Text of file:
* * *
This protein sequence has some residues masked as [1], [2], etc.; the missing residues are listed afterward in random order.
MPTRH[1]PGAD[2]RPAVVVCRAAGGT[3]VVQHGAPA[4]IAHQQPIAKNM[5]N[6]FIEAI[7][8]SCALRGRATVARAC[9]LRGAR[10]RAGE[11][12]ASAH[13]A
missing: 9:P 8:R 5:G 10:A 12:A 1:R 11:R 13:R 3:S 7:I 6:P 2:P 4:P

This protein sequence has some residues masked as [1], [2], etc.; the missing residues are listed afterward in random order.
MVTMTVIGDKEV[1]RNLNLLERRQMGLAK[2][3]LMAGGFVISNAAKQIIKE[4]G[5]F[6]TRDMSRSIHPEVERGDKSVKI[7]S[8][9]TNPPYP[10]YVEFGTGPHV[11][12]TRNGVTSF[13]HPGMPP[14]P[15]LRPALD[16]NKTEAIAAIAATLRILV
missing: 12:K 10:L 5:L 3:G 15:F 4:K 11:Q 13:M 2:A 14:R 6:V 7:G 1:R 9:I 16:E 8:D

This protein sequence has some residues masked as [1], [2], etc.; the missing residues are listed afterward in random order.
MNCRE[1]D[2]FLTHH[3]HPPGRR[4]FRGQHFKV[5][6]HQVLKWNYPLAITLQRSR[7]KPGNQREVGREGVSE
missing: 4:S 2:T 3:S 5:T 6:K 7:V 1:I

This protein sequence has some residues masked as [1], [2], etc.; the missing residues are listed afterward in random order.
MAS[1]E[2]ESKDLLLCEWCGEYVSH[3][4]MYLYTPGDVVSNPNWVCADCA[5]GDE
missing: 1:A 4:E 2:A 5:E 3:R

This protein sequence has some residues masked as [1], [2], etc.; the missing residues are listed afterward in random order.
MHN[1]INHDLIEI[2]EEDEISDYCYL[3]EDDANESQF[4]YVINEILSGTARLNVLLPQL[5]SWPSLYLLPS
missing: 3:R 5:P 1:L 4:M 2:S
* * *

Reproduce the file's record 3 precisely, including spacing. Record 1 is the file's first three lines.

This protein sequence has some residues masked as [1], [2], etc.; the missing residues are listed afterward in random order.
MNCRE[1]D[2]FLTHH[3]HPPGRR[4]FRGQHFKV[5][6]HQVLKWNYPLAITLQRSR[7]KPGNQREVGREGVSE
missing: 4:S 2:T 3:S 5:T 6:K 7:V 1:I